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Posted by Tom Grant on January 29, 2009
Frittering away the time with an experiment
All experiments involving donuts are worth doing, so here's one you might try. Tomorrow, bring a box of donuts to work, and leave them in the kitchen. At the end of the day, go back to the kitchen and count the number of donuts that people have taken.
Next week, pick a meeting-filled day, and bring a new box of donuts to all of them. Don't leave the donuts in the kitchen--the point is to keep it visible at all times. At the end of the day, count the number of donuts consumed.
Chances are that the number of donuts consumed in Week One is greater than the number consumed in Week Two, for an obvious reason. People behave differently when they are observed. We like the donuts, but we don't like being seen taking a donut (Homer Simpson excluded).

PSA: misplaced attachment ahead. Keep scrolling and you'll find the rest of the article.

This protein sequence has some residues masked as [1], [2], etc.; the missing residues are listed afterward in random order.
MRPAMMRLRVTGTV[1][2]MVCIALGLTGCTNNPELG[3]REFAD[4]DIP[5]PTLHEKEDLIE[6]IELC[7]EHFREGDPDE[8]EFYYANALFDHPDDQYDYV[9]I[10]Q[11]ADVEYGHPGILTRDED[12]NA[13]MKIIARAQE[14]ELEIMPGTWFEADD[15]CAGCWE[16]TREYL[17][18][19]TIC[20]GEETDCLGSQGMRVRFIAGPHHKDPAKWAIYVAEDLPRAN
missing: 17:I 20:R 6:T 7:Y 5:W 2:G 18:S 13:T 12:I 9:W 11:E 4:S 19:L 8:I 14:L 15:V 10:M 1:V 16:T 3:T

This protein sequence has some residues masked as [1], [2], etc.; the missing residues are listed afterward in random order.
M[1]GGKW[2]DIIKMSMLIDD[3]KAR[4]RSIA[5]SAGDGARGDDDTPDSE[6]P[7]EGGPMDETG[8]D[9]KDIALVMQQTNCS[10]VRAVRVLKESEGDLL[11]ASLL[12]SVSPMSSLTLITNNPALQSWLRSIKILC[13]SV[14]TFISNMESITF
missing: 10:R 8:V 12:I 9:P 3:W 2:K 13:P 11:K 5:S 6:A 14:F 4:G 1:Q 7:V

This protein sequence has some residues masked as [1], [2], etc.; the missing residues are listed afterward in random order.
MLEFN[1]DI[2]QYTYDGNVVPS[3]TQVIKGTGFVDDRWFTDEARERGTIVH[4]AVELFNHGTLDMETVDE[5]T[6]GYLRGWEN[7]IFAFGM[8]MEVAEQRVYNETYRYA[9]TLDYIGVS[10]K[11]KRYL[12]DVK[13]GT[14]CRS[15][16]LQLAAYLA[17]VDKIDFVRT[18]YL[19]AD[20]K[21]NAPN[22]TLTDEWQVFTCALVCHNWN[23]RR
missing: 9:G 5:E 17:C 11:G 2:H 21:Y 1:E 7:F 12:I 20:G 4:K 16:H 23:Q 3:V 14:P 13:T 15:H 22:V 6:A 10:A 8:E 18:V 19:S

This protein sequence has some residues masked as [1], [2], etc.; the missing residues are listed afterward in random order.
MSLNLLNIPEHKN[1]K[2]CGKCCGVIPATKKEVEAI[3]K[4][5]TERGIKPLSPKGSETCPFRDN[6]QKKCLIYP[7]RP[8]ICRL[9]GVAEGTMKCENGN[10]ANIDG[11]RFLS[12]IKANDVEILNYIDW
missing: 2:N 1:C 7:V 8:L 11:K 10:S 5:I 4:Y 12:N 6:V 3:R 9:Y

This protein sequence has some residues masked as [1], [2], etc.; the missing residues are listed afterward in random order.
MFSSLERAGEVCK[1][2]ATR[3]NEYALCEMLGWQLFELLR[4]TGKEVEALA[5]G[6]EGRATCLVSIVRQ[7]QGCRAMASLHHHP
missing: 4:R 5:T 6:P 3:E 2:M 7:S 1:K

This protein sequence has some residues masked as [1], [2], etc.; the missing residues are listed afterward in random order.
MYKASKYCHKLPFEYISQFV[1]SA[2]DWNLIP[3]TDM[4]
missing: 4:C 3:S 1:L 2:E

The crueller truth about customer meetings
While that principle seems thuddingly obvious, it's also easy to forget it--like, say, when product managers are using customer meetings to further the collection and analysis of product requirements. Most PMs naively assume that customer meetings are 100% reliable sources of information. You ask your customers straightforward questions like, "What enhancements are important to you?" You take the answers at face value. What could be simpler, or more reliable?
Unfortunately, you're deluding yourself if you trust the information you collect from customer meetings without reservation. Here are a couple of reasons for skepticism:
A few other reasons for skepticism have their roots in the Donut Visibility Principle (more famously known as "the observer effect"):
All three of these reasons to doubt the absolute veracity of what customers tell you arise from the same observer effect. If you read the secret diaries of the people sitting in the conference room, you'd get a much different picture of what the people in that organization want from you.
Sprinkles of information from other sources
The observer effect has two profound effects on product managers:
Postscript: A constant theme in this blog is, "Product management is a profession that requires specific skills and experiences." Therefore, whenever I post something that fits that theme, you'll see the brand-new Professionalism tag applied to it.
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